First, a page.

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The following was originally published at

Legislators in several states have recently displayed a shameful eagerness to hold unemployment benefits hostage as a means of enacting measures to advance an anti-middle-class agenda and undermine key worker protections.

In Michigan, Missouri and now in North Carolina, simple legislative provisions allowing federally-paid extended benefits to continue have been blocked until amendments were attached cutting either basic state unemployment insurance benefits or forcing massive state budget cuts.

These recent instances harken back to late last year, when a one-year reauthorization of federal emergency and extended unemployment insurance programs was blocked in the U.S. Congress.  Those federal unemployment insurance programs had provided critically-needed help to more than 9.5 million workers and their families during 2010.  But, their reauthorization was held up by a then-minority in Congress, until a deal was struck to include a two-year extension of existing tax rates.  To be more precise, the unemployment benefits reauthorization was, as the New York Times editorial put it “held hostage, again,” until the tax cuts for people making more than $1 million a year were included in the deal.

Now, a provision in the federal reauthorization of those benefits allows states receiving full federal funding for Extended Benefits payments to continue those programs by comparing their unemployment rates to the same period three years ago rather than just two years – a simple technical fix.  That adjustment has been enacted already, as it should be, without needless delay or serious complication, in many states including Idaho, Delaware, Minnesota, Ohio, Maine, California, Colorado, Kentucky, Massachusetts, New Mexico, New York, Oregon, Washington, West Virginia, Illinois and Indiana.  Similar measures have passed and are awaiting their Governor’s signatures in Rhode Island and New Jersey.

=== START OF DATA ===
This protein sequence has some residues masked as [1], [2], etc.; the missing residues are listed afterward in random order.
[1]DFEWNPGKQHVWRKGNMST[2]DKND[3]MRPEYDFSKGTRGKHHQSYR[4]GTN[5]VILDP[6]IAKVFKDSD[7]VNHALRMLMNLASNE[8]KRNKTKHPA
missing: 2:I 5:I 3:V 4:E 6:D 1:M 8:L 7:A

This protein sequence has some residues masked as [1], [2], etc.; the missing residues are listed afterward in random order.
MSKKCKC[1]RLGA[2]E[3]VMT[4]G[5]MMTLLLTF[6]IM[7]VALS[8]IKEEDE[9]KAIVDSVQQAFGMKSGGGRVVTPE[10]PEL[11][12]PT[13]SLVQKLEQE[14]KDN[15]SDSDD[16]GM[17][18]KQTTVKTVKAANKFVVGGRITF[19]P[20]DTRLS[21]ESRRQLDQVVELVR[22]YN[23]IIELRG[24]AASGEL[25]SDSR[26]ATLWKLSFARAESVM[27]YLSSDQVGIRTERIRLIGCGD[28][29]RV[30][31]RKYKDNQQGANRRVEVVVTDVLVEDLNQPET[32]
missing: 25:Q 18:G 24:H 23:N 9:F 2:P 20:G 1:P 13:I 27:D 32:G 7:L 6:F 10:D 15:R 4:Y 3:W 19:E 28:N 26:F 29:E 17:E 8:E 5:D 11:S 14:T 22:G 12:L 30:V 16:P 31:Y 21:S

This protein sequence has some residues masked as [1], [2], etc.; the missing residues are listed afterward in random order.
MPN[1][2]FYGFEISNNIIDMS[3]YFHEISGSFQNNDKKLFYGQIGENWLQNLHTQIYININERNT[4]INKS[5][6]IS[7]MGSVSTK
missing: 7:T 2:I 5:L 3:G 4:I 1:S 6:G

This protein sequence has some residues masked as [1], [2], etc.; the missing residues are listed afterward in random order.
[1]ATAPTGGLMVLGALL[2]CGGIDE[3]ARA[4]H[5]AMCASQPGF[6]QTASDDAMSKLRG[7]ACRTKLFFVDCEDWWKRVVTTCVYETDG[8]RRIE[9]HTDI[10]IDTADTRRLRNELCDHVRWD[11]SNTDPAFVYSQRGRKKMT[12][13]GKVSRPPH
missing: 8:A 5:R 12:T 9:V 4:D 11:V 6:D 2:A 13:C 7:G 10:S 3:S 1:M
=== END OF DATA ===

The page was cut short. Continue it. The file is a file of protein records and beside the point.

Those states put the needs of workers and their families, struggling to find work in a tight job market, rightly ahead of any political or ideological agendas, and passed the needed adjustments before long-term jobless workers faced a cut-off of extended benefits.

But when Michigan risked becoming the first state to fail to act before the two-year unemployment rate comparison forced the state to trigger “off” of extended benefits, the controlling majority in the legislature, under pressure from the Michigan Chamber of Commerce, first opposed taking any action — threatening to cut-off benefits to 35,000 jobless Michigan workers.  Faced with mounting pressure to act, and a public outcry that included more than 10,000 letters and emails to legislators and state officials, many from Unemployedworkers.Org blog readers, legislators devised a scheme – promulgated by the Michigan Chamber – to allow the extended benefits fix to pass, but amend it to cut back the maximum weeks of regular state unemployment benefits from the national standard of 26 weeks to 20 weeks.

When the legislature passed that amended measure, and Michigan Governor Rick Snyder signed it, Michigan became the first state in the country to provide less than 26 weeks of state benefits eligibility.  And thus were federal, temporary extended benefits for 2011 held hostage to enact a permanent undermining of the basic state unemployment insurance program now set to take effect January 15, 2012 in Michigan.

In Missouri, meanwhile, legislation to allow federal extended benefits to continue had easily passed the state House with bipartisan support back on February 1st.  But a group of four State Senators led by Jim Lembke (R-1), and including Senators Brian Nieves (R-26), Rob Schaaf (R-34) and Will Kraus (R-8), filibustered the bill in the Senate and kept it from coming to a vote.  For two months they misled constituents about the benefits, and hurled a stream of insults at unemployed workers.  They said they were opposing the extended benefits to protest federal spending – in this case $105 million for jobless workers, an amount equal to 0.002 percent (that’s two one-thousandths of a percent) of the federal budget.